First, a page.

Israel to cease using mobile phone tracking to monitor Covid-19 patients
The ministerial committee in charge of combating Covid-19 decided on Monday not to submit to a parliamentary vote a bill authorizing the continued use of phone surveillance technologies by the Israel Security Agency, also known as Shin Bet, to track suspected Covid-19 cases, CTech reports.
The bill is still scheduled to be debated in the ministerial committee for legislation, but it will not be advanced in parliament. As a result, the Shin Bet will cease its tracking activities in the coming days.
Appearing before the so-called “Corona Cabinet,” Shin Bet head Nadav Argaman expressed reluctance to continue the mobile phone tracking operation, saying the organization as a whole is uncomfortable with the practice. However, he said that if it becomes necessary in the future, the Shin Bet will be fully prepared to re-activate the surveillance program. Argaman also proposed the development of a civilian application to meet the same needs.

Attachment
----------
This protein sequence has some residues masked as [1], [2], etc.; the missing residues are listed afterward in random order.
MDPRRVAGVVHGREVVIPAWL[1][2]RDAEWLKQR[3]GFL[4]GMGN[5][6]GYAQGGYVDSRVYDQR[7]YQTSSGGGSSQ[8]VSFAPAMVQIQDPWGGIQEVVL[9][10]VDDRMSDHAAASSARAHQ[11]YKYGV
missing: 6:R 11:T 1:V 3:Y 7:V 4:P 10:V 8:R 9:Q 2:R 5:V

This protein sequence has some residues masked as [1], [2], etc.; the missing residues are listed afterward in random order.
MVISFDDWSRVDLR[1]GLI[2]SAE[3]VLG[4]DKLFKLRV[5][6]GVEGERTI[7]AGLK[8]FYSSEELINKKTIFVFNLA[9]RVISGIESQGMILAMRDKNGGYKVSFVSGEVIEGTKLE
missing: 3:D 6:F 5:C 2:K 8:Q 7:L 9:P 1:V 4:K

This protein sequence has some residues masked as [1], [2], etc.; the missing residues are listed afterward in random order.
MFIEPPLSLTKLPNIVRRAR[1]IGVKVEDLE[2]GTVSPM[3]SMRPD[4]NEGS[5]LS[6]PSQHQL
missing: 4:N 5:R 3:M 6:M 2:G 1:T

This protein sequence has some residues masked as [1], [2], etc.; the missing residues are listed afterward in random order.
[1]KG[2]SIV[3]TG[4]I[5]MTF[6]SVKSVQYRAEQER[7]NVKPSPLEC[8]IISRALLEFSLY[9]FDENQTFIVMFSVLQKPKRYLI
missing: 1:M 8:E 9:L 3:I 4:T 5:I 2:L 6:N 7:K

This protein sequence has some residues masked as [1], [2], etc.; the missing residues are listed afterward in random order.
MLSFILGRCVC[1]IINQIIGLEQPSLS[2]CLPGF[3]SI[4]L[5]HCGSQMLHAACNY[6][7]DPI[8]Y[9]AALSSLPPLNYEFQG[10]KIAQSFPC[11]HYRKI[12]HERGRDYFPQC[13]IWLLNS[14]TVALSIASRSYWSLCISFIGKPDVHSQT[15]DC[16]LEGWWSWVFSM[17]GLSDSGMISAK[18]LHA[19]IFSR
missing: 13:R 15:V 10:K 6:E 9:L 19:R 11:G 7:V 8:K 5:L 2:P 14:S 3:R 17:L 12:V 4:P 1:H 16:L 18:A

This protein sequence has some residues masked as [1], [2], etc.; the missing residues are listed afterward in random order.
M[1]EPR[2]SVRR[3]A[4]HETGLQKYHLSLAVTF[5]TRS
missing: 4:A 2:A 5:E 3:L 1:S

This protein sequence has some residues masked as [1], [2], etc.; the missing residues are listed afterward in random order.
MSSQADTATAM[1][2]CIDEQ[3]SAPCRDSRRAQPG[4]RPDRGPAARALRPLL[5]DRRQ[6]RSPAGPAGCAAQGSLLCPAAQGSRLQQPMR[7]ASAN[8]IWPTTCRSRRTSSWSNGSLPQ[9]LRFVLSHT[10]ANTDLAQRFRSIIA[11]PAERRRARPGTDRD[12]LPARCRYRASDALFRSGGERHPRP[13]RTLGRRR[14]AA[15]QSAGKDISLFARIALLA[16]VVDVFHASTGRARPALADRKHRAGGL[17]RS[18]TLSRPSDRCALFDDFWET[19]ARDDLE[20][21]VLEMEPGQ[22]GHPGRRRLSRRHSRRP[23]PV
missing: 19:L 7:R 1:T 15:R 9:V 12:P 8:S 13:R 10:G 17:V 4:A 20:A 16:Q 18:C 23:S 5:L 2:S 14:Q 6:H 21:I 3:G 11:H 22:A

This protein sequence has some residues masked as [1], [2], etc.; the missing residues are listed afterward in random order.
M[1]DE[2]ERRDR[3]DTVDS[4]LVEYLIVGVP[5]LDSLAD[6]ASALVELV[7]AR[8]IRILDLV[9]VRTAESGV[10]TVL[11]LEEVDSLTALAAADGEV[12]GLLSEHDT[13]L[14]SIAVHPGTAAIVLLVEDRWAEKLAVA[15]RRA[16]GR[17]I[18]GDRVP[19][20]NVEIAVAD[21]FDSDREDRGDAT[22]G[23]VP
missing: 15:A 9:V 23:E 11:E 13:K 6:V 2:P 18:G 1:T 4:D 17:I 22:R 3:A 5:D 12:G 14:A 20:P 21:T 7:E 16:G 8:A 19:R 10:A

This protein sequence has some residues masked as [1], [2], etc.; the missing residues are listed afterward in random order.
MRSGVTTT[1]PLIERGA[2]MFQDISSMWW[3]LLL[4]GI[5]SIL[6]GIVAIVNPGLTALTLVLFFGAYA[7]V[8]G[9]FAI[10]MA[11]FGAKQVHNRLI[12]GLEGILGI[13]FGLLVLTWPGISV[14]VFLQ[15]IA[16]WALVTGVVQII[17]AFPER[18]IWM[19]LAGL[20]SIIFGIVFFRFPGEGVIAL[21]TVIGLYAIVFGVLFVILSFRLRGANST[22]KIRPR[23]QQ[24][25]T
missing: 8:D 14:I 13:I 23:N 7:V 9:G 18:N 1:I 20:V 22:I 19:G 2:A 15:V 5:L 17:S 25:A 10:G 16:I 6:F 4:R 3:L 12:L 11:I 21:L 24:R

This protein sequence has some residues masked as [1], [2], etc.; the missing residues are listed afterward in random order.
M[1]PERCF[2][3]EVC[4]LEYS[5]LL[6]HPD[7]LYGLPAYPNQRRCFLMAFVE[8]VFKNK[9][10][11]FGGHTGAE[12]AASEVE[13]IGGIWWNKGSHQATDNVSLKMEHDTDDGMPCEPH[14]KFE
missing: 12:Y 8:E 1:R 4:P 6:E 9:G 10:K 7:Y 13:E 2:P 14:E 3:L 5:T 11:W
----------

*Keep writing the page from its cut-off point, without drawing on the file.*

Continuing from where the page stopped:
The emergency regulations were originally authorized in a rush by the government while bypassing the authority of the Israeli parliament.
The Shin Bet surveillance program that monitors people’s phones to find out their location and people they came into proximity with was responsible for the early discovery of around a third of all the verified coronavirus cases in the country. As of May 10, some 4,089 cases were identified with Shin Bet’s help.
Critics of the program claim that its achievements do not justify its negative effect on citizens’ privacy rights and warn of a slippery slope when it comes to non-emergency use of the spy agency’s capabilities on civilians, calling for alternative solutions.
Among the alternatives proposed by participants in the subcommittee meeting was the carrying out of sample surveys in areas where outbreaks have occurred, promoting the use of the voluntarily downloaded Magen proximity detection app, and carrying out more and better epidemiological studies for diagnosed patients.